Patterns of Preference for Information Sources in the Adoption of New Drugs by Specialists

Soc Sci Med. 1990;31(4):467-76. doi: 10.1016/0277-9536(90)90042-q.


The present study investigated the adoption of new prescription drugs by specialists who treat serious disorders using relatively high risk drugs with potentially serious side effects. One-hundred and fifty-six specialists, primarily practicing in medical specialties, evaluated a number of drug information sources and reported their use of these sources both in their general drug adoption procedures and in the adoption of one of a number of target drugs. As predicted, the pattern of drug adoption among specialists is substantially different from that generally reported in earlier studies, which are usually based on samples of general practitioners or of general practitioners and specialists combined. Professional sources of information predominate throughout the process, both in adoption procedures generally used and in the adoption of target drugs. The majority of specialists reported contact with commercial sources at some stage in the adoption process for the target drugs, but these sources were not, as is often reported in the literature, the main sources of first news of a new drug, nor did they exert much influence at the prescribing stage. It is clear from these results that in future research on drug innovation, different classes of medical practitioners, such as specialists vs general practitioners, will need to be distinguished.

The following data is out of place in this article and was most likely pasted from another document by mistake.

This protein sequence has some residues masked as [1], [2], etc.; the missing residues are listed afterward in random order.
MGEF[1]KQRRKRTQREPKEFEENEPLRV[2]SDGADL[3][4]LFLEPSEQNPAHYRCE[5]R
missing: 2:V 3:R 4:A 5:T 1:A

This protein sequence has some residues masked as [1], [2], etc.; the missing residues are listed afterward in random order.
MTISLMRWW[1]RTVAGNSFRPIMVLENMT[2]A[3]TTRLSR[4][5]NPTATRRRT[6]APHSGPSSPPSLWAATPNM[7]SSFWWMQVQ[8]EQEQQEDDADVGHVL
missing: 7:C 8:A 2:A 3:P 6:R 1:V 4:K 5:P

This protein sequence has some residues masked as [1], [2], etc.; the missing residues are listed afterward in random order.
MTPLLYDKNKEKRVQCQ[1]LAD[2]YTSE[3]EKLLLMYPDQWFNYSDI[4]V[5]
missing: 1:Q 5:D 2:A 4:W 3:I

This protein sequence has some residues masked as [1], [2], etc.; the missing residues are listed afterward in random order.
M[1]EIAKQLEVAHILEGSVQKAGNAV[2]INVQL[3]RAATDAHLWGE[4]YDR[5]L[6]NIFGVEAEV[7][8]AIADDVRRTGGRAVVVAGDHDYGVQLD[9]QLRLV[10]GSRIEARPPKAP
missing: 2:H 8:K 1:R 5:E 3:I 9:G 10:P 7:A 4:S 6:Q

Publication types

  • Research Support, Non-U.S. Gov't

MeSH terms

  • Attitude of Health Personnel
  • Australia
  • Diffusion of Innovation
  • Drug Information Services / statistics & numerical data*
  • Drug Prescriptions
  • Drug Utilization
  • Female
  • Humans
  • Male
  • Medicine / statistics & numerical data*
  • Middle Aged
  • Specialization*